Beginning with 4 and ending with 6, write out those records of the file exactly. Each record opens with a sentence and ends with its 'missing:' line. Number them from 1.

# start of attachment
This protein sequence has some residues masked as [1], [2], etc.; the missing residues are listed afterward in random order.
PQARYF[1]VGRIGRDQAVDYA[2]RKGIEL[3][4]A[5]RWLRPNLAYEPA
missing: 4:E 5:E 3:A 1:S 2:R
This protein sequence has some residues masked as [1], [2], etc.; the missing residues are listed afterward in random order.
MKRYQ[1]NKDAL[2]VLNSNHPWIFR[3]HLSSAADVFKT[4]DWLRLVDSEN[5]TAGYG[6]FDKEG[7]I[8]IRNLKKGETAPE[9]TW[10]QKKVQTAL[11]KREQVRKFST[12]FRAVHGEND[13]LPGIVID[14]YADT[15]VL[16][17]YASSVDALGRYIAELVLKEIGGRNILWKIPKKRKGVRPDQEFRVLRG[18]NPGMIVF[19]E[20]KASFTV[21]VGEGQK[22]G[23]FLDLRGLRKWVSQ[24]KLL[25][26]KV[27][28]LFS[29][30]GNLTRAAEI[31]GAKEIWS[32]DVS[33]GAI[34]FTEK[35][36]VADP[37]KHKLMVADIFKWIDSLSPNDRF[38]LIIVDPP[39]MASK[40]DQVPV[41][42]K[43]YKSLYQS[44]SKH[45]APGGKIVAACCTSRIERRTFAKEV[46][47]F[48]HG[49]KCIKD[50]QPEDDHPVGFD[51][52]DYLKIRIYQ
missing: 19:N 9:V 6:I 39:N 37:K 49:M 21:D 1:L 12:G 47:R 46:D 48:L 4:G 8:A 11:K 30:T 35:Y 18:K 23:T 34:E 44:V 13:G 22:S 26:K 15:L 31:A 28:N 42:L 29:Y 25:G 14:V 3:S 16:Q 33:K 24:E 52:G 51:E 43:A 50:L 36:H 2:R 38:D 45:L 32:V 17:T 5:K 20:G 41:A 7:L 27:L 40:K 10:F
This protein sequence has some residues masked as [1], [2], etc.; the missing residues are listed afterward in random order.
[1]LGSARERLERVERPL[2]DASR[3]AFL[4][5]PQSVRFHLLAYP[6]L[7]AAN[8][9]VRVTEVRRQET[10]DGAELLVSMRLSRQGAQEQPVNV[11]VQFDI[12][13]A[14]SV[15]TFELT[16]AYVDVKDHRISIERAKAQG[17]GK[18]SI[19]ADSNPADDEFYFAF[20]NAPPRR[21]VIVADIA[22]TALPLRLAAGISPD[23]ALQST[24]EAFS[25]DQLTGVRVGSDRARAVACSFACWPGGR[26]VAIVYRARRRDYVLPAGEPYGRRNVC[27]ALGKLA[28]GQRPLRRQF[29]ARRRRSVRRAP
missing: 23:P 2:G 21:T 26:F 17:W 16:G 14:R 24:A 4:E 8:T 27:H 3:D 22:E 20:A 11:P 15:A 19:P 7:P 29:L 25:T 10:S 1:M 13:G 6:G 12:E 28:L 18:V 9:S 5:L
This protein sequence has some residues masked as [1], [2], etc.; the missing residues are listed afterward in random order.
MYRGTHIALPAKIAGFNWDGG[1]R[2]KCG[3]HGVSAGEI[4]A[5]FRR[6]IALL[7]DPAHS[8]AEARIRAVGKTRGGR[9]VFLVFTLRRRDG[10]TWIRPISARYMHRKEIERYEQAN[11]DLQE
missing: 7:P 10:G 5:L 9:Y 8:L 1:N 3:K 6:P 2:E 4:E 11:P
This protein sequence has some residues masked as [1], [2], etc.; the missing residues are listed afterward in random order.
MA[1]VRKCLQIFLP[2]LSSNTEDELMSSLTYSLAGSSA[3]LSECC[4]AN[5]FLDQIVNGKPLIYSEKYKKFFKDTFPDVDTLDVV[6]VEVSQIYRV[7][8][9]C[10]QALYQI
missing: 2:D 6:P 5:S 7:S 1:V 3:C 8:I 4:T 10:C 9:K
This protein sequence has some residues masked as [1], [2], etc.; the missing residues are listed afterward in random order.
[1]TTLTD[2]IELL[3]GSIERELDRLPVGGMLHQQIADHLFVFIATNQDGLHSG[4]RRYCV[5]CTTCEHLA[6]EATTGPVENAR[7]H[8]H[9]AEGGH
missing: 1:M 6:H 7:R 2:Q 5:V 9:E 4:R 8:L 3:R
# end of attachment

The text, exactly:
This protein sequence has some residues masked as [1], [2], etc.; the missing residues are listed afterward in random order.
MYRGTHIALPAKIAGFNWDGG[1]R[2]KCG[3]HGVSAGEI[4]A[5]FRR[6]IALL[7]DPAHS[8]AEARIRAVGKTRGGR[9]VFLVFTLRRRDG[10]TWIRPISARYMHRKEIERYEQAN[11]DLQE
missing: 7:P 10:G 5:L 9:Y 8:L 1:N 3:K 6:P 2:E 4:E 11:P
This protein sequence has some residues masked as [1], [2], etc.; the missing residues are listed afterward in random order.
MA[1]VRKCLQIFLP[2]LSSNTEDELMSSLTYSLAGSSA[3]LSECC[4]AN[5]FLDQIVNGKPLIYSEKYKKFFKDTFPDVDTLDVV[6]VEVSQIYRV[7][8][9]C[10]QALYQI
missing: 2:D 6:P 5:S 7:S 1:V 3:C 8:I 4:T 10:C 9:K
This protein sequence has some residues masked as [1], [2], etc.; the missing residues are listed afterward in random order.
[1]TTLTD[2]IELL[3]GSIERELDRLPVGGMLHQQIADHLFVFIATNQDGLHSG[4]RRYCV[5]CTTCEHLA[6]EATTGPVENAR[7]H[8]H[9]AEGGH
missing: 1:M 6:H 7:R 2:Q 5:V 9:E 4:R 8:L 3:R